in: Wellness

Why Crying Your Eyes Out is an Excellent Idea

Every uncried tear is a lost epiphany, a missed lesson, a moment that failed at aliveness. When was the last time you fully embraced crying?

Crying is a secret sacred place of solitude.

It’s not a space we navigate with much finesse; there are few maps on how to cry. Many conflicting feelings arise around tears—fear of looking weak, of being too emotional, guilt for making others feel bad, relief at sharing pent-up thoughts, joy at being seen in our truth.

To cry is to render your heart naked, undefended & utterly exposed to the world—no wonder it is shrouded in so much terror, secrecy and shame.

Only human beings cry. Other creatures do have tears—that is, their eyes release liquid in response to dust, wind & other irritants. But only humans—with their unique ability to feel into what’s possible—can cry from actual emotions.

Why do we cry?

There are many ways to tell the history of tears. Here’s one possible narrative…

With water being such a coveted resource and eyesight being our main defense against harm, why would evolution ‘waste’ good liquid and compromise our vision. What is the benefit? Nature must get a payoff for every cost.

I suspect, when humans gathered around the fire to share stories with their tribe, an emergent system arose wherein any member experiencing suffering, sadness, ecstasy or any strong feeling would be exposed with one unmistakable indicator of emotional intensity: tears.

Feelings are internal and can often be hidden, but tears are external and therefore seen by others. They are explicit visual cues that say: this individual needs help. A cut that bleeds on your body says “pay attention, do something to heal the wound.” Similarly, tears say the tribe is bleeding through the tender heart of one member, “pay attention, go and help.”

There must have been a time when tears flowed freely from human beings, a time when they were a clear signal for support.

Every new baby cries—often their howls and tears are the only way we can discern their needs. Children cry honestly when they require something important. But at some point those real tears get decoded by another as something other than an S.O.S. They get shamed, even punished—and in that moment, the inherent dignity of tears are lost.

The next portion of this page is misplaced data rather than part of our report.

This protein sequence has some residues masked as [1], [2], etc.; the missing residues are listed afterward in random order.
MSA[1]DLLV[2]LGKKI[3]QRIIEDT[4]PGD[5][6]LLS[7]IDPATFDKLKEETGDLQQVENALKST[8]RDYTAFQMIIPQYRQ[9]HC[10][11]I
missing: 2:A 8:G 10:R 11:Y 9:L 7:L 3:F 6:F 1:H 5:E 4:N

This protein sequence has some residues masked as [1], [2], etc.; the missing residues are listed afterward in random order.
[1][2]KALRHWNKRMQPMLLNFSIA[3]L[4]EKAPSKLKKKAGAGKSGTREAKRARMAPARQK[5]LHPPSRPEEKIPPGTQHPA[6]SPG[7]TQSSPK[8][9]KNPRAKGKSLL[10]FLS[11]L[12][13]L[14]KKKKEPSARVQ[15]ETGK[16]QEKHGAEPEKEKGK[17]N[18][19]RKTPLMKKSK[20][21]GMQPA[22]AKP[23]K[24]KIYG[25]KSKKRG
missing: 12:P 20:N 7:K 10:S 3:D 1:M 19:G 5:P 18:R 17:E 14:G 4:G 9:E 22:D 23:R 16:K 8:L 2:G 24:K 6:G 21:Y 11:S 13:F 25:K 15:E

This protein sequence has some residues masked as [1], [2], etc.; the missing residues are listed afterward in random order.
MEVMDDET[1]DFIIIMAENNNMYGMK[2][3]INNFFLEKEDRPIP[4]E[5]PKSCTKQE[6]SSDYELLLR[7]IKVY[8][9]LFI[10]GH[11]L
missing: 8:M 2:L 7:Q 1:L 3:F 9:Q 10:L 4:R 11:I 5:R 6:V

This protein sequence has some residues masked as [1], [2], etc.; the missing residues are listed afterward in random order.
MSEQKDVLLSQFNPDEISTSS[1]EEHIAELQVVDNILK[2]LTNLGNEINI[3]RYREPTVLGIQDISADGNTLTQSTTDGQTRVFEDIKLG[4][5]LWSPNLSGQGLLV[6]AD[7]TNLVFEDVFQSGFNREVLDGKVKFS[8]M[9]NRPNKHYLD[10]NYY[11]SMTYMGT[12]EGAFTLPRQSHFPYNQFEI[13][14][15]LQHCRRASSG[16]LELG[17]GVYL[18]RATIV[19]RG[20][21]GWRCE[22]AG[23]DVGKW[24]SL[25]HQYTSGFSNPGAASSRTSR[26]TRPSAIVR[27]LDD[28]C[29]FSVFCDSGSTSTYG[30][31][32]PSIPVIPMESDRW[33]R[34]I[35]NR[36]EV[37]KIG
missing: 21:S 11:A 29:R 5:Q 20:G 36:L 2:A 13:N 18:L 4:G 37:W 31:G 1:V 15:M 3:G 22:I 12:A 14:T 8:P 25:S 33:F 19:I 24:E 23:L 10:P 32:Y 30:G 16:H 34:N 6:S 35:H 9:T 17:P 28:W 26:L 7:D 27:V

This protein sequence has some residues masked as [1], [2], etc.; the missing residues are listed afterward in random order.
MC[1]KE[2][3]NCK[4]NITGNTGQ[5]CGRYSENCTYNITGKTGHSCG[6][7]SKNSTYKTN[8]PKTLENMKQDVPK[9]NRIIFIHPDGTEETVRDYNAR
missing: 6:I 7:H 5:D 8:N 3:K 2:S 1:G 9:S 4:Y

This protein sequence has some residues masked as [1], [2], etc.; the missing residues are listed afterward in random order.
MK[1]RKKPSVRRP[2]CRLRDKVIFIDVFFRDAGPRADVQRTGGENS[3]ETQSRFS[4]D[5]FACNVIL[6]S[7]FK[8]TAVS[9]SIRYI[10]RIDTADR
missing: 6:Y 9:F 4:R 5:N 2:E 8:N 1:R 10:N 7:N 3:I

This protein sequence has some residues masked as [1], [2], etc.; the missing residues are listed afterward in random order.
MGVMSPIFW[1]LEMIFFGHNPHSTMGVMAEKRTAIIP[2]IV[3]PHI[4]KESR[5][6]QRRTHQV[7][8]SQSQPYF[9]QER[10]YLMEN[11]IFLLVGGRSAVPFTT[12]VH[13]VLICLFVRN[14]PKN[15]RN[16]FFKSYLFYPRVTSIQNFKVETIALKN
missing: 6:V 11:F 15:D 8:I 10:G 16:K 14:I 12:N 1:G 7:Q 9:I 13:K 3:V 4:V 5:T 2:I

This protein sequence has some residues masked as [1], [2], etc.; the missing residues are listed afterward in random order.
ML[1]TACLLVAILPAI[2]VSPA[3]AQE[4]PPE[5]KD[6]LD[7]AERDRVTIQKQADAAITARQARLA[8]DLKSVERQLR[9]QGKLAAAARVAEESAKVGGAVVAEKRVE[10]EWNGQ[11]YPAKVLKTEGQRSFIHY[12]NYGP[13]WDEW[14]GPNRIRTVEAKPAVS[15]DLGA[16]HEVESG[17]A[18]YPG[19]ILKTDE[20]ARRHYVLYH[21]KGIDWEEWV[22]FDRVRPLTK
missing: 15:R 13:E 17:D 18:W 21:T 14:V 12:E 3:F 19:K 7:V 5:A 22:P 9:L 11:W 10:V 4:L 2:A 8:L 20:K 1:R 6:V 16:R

From then on, our tears get pushed down and cast out as a native form of communication.

We now live in a world where tears are rarely seen as noble, or held or sacred—or even honored as the most authentic expression of a soul longing to be heard.

Tears are the way your body shows you what’s important to you. Holding them back is a form of self-deception and a withhold of your deepest truth. When I feel that familiar proto-tear sensation rising up in my throat, I know I always have a choice in that moment: to cry or…to lie.

Every uncried tear is a lost epiphany, a missed lesson, a moment that failed at aliveness. Each time you cry, you release ancient tears from all the moments you didn’t let yourself cry in the past. No tear is ever wasted; each one holds in it’s liquid infinity, 10 years worth of therapeutic salve. Knowing this, I now look forward to opportunities to cry…and once the portal is open, I let as many drops out as I can.

The more I cry, the more alive I feel.

Tears teach us what we actually care about, they point at what matters the most, they take us back to a place of innocence & transparency. Tears lead us home.